With the end of the financial year almost upon us once again, talk is turning to tax deductions and filing a tax return.
There are a number of tax incentives available to property owners.
Knowing how to leverage these can help you maximise cash flow, reduce the amount of tax you pay and make investing in property a more attractive proposition.
Many deductions available to property investors fall under the umbrella of ‘negative gearing’.
A property is negatively geared when your rental return does not cover interest repayments and other expenses related to property management, maintenance and repairs.
Australian law allows property investors to offset this loss against other taxable income, reducing the amount of tax paid and making investment in property a more attractive proposition.
You can claim items such as property management fees, council rates and other miscellaneous expenses.
Owners of investment properties (both established and new builds) can also claim deductions against the depreciation (loss) in value of their property.
What parts of the property depreciate?
The building itself depreciates through wear and tear, as well as fixtures and fittings such as blinds, carpets and heating and cooling units.
If you live in a block of units or a high-rise apartment building, you can claim a deduction on your share of the common property and assets such as pools, gyms, car parks and lifts, as well as security and fire safety assets.
Have you bought an investment property and now plan to renovate it?
Before you begin, get a tax depreciation schedule drawn up – this will allow you to claim the full tax deduction on some items in the first year. Once your renovation is complete, it’s a good idea to get another depreciation schedule done to claim depreciation on the new items you have purchased.
Only some parts of a renovation can be claimed as depreciation.
You should always engage a fully-qualified quantity surveyor to prepare a tax depreciation schedule – this is not something your accountant can do for you.
I’m an owner occupier. Can I claim any deductions?
Covid-19 and Working From Home
For the current financial year – 2021-2022 – the ATO is allowing Australians who had to work from home during Covid lockdowns to claim a deduction for some of their expenses.
These arrangements are the same as for the 2020-2021 financial year. You can claim 80 cents for every hour you worked from home – this amount covers all extra costs, such as furniture and equipment you needed to buy, increases in energy bills, and cleaning.
You must keep a record of how many hours you worked from home, work out the amount (number of hours at 80 cents per hour), and write this amount in the ‘other work-related expenses’ section of your tax return. This deduction should be labelled ‘ Covid-19 hourly tax rate’ on your tax return.
Home Businesses and Live-in Landlords
Do you run a business from your home, work from home a large part of the time, or rent out part of your home as a ‘live-in landlord’?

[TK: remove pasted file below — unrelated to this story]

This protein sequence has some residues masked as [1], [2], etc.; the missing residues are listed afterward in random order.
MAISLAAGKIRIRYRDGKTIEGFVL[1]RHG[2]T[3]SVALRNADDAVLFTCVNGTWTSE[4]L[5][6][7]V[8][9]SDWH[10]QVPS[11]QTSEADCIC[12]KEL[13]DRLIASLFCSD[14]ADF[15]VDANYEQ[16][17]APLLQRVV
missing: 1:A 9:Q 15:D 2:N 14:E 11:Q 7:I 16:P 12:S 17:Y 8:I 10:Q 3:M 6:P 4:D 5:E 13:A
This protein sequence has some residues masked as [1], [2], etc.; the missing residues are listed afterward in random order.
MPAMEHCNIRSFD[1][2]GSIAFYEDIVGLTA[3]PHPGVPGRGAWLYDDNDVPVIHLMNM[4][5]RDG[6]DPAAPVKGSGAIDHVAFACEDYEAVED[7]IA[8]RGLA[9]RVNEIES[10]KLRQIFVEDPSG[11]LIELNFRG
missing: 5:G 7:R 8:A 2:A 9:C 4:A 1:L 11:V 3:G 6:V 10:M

If so, there are a number of deductions you can claim.
If your home is your primary place of business, you can claim some of the costs of running a home office as tax deductions. These can include mortgage interest, the cost of cleaning and repairs, and home and contents insurance.
Owner occupiers who work from home some of the time can also claim some of the expenses of working from home, even if they don’t technically run a home office.
Allowable deductions include energy bills for heating, cooling and power, cleaning of the work area, phone and internet charges, computer consumables and depreciation costs for office equipment over $500.
Do you rent out a room in your home to a lodger?
Using the apportion method to separate your deductions between private and personal use, you can claim such things as internet and phone costs, water, power and council rates, upkeep and repairs, depreciation on the cost of furnishings and equipment, interest-only mortgage repayments, and body corporate fees (if applicable).
Make It Easy on Yourself
Tax time can be confusing and overwhelming, especially if your affairs are complex.
Keep receipts and proper documentation to support your claims. Fraudulent or incorrect claims can attract heavy penalties from the ATO and are much easier to spot with the advent of electronic and automated records.
If you are the owner of an investment property, The Home Inspection Hub can help you maximise your tax deductions with a tax depreciation schedule. This is a tax-deductible expense.
The process is straightforward:
- Contact us for a quote and provide some initial information about your circumstances
- We will arrange an inspection time with you or your property manager
- Our qualified quantity surveyor will conduct an inspection (or view your plans if your property is brand-new) and complete a report based on his findings
- You will receive a thorough, detailed report along with a receipt you can take to your tax accountant
Organise your tax early – call The Hub and book in a tax depreciation schedule before tax time gets under way.
Call The Hub on 1300 071 283 or email email@example.com